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Related: the culture industry - advertising - nobrow - economics
Through advertising, marketing is also related to many of the creative arts.
Nobrow: The Culture of Marketing, The Marketing of Culture (2000) - John Seabrook
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DefinitionMarketing is the craft of linking the producers (or potential producers) of a product or service with customers, both existing and potential. It is an inevitable and necessary consequence of capitalism. However marketing is not limited to capitalist countries. Marketing techniques are applied in all political systems, and in many aspects of life.
Marketing methods are informed by many of the social sciences, particularly psychology, sociology, and economics. Marketing research underpins these activities. Through advertising, it is also related to many of the creative arts. http://en.wikipedia.org/wiki/Marketing 
Criticisms of marketing
Marketing has many legitimate uses including discovering what products people want, informing people about valuable products and services, and generating revenue for charitable organizations. On the other hand however, its techniques have often been used for morally dubious purposes by businesses, governments, and criminals.
Many people feel that marketing, like any other technology, is essentially amoral : it can be used for good or evil, but the technique itself is not ameniable to ethical analysis. But there are many critics of modern marketing and management techniques that see a systemic social evil inherent in the discipline (see No Logo or Marxism). Marketing is accused of creating ruthless exploitation of both consumers and workers. It is claimed that it turns people into commodities, objects whose purpose is to consume (see consumer). --http://en.wikipedia.org/wiki/Criticisms_of_marketing
- The Power of Cult Branding (2003) - Matthew W. Ragas (Author), BJ Bueno (Author) [Amazon US]
Like religious cults that can attract thousands of devoted disciples, is it possible for company brands to build legions of loyal followers? In a marketer's dream come true, can certain products—with the right combination of positioning and branding—take on magnetic characteristics and galvanize die-hard customers who become walking, talking viral marketers? Can your company harness the power of cult branding without blowing a fortune on advertising?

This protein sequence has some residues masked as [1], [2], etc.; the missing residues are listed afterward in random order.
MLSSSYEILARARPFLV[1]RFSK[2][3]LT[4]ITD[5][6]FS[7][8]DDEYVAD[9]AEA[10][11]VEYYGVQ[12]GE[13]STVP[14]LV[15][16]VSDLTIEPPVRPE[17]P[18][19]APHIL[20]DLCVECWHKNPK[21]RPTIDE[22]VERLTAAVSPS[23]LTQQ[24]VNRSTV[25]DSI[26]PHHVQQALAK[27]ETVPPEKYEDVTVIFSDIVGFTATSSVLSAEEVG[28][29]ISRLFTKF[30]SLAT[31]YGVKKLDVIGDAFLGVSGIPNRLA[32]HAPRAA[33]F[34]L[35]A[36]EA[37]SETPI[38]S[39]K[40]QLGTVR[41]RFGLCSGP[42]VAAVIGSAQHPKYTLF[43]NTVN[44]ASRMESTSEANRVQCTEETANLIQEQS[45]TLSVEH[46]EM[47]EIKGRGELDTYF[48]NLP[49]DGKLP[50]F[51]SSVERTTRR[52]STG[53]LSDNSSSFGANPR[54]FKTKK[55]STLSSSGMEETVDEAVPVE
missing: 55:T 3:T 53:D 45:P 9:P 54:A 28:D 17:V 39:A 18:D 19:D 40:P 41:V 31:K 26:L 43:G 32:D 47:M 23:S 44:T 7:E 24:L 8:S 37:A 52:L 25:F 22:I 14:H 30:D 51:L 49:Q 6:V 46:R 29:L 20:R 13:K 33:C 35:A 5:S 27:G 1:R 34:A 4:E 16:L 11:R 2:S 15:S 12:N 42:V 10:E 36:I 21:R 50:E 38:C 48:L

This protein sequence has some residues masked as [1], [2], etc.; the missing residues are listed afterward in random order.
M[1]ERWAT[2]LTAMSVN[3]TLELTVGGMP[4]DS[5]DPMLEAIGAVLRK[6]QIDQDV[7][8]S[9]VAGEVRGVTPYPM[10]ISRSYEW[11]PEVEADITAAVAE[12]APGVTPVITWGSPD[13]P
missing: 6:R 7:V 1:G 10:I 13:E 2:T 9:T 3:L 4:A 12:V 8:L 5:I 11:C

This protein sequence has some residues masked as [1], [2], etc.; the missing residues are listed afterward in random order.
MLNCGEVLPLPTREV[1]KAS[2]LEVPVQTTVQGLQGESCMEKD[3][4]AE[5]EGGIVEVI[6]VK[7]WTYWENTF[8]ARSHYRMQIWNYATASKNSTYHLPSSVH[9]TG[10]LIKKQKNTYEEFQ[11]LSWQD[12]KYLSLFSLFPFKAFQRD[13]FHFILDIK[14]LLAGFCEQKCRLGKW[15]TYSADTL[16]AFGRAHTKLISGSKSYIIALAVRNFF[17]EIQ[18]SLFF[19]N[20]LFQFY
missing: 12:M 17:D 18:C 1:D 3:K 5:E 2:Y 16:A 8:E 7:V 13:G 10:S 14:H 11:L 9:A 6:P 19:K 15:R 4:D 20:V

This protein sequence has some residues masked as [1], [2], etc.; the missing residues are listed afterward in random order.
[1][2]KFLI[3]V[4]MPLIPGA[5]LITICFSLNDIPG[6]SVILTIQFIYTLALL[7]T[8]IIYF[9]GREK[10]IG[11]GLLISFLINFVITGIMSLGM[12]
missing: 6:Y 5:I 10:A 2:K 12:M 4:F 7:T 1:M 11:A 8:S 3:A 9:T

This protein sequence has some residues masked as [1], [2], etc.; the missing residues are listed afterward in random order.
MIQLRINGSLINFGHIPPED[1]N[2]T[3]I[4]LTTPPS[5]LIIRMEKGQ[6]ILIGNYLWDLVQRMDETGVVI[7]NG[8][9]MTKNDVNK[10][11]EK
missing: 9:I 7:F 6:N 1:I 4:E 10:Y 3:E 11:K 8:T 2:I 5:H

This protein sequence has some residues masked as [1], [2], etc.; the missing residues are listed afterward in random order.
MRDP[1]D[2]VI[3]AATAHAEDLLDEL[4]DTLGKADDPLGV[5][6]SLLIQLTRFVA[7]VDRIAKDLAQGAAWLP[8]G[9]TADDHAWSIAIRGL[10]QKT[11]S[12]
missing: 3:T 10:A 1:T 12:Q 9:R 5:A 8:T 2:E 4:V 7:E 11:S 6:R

According to authors Matthew W. Ragas and Bolivar J. Bueno the answer is yes. In fact, you need not look much farther than a Harley-Davidson rally, a Star Trek convention, or a Jimmy Buffett concert to see the cult branding phenomenon at work: thousands of passionate, faithful fans spreading the good word and spending lots of money. Not all brands have the dash of edginess, the devoted fan base, or the niche positioning to be cult brands. But those that do tend to share similar characteristics that make them successful, what the authors call the Seven Golden Rules of Cult Branding. Through meticulous research and scores of interviews Ragas and Bueno have uncovered the remarkable and oft-untold stories behind nine very successful cult brands:
·Star Trek ·Harley-Davidson ·Oprah Winfrey ·World Wrestling Entertainment (formerly WWF) ·Apple ·Volkswagen Beetle ·Jimmy Buffett ·Vans Shoes ·Linux
These nine brands follow the Seven Golden Rules and have millions of fans and billions of dollars in revenue to show for it. Now you can learn first hand what these special brands did to set themselves apart and how to apply the Seven Golden Rules to your own marketing strategies. Written for advertisers, marketers, sales executives, and business owners who want to thrive in an increasingly competitive marketplace, The Power of Cult Branding is the ultimate guide to creating a loyal core of repeat customers and winning the positioning battle. --amazon.com
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